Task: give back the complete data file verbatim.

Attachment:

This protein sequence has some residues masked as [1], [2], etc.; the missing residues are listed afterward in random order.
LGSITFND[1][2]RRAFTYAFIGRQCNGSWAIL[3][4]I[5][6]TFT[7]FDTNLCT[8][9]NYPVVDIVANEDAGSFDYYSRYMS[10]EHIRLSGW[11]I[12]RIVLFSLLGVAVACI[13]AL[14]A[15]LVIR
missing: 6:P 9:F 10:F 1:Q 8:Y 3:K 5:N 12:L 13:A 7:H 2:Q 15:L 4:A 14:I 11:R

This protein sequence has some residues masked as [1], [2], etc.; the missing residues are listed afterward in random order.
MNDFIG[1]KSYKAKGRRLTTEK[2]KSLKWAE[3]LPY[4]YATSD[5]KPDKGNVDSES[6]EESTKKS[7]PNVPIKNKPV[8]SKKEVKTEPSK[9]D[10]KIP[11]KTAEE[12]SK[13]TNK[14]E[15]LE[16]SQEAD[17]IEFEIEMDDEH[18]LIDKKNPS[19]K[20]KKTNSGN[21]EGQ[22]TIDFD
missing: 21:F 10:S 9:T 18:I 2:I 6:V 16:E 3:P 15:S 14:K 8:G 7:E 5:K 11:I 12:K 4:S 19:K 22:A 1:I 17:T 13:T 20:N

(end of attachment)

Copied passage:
This protein sequence has some residues masked as [1], [2], etc.; the missing residues are listed afterward in random order.
LGSITFND[1][2]RRAFTYAFIGRQCNGSWAIL[3][4]I[5][6]TFT[7]FDTNLCT[8][9]NYPVVDIVANEDAGSFDYYSRYMS[10]EHIRLSGW[11]I[12]RIVLFSLLGVAVACI[13]AL[14]A[15]LVIR
missing: 6:P 9:F 10:F 1:Q 8:Y 3:K 5:N 12:L 13:A 7:H 2:Q 15:L 4:A 14:I 11:R

This protein sequence has some residues masked as [1], [2], etc.; the missing residues are listed afterward in random order.
MNDFIG[1]KSYKAKGRRLTTEK[2]KSLKWAE[3]LPY[4]YATSD[5]KPDKGNVDSES[6]EESTKKS[7]PNVPIKNKPV[8]SKKEVKTEPSK[9]D[10]KIP[11]KTAEE[12]SK[13]TNK[14]E[15]LE[16]SQEAD[17]IEFEIEMDDEH[18]LIDKKNPS[19]K[20]KKTNSGN[21]EGQ[22]TIDFD
missing: 21:F 10:S 9:T 18:I 2:I 6:V 16:E 3:P 15:S 14:K 8:G 7:E 5:K 11:I 12:K 4:S 19:K 22:A 1:I 17:T 13:T 20:N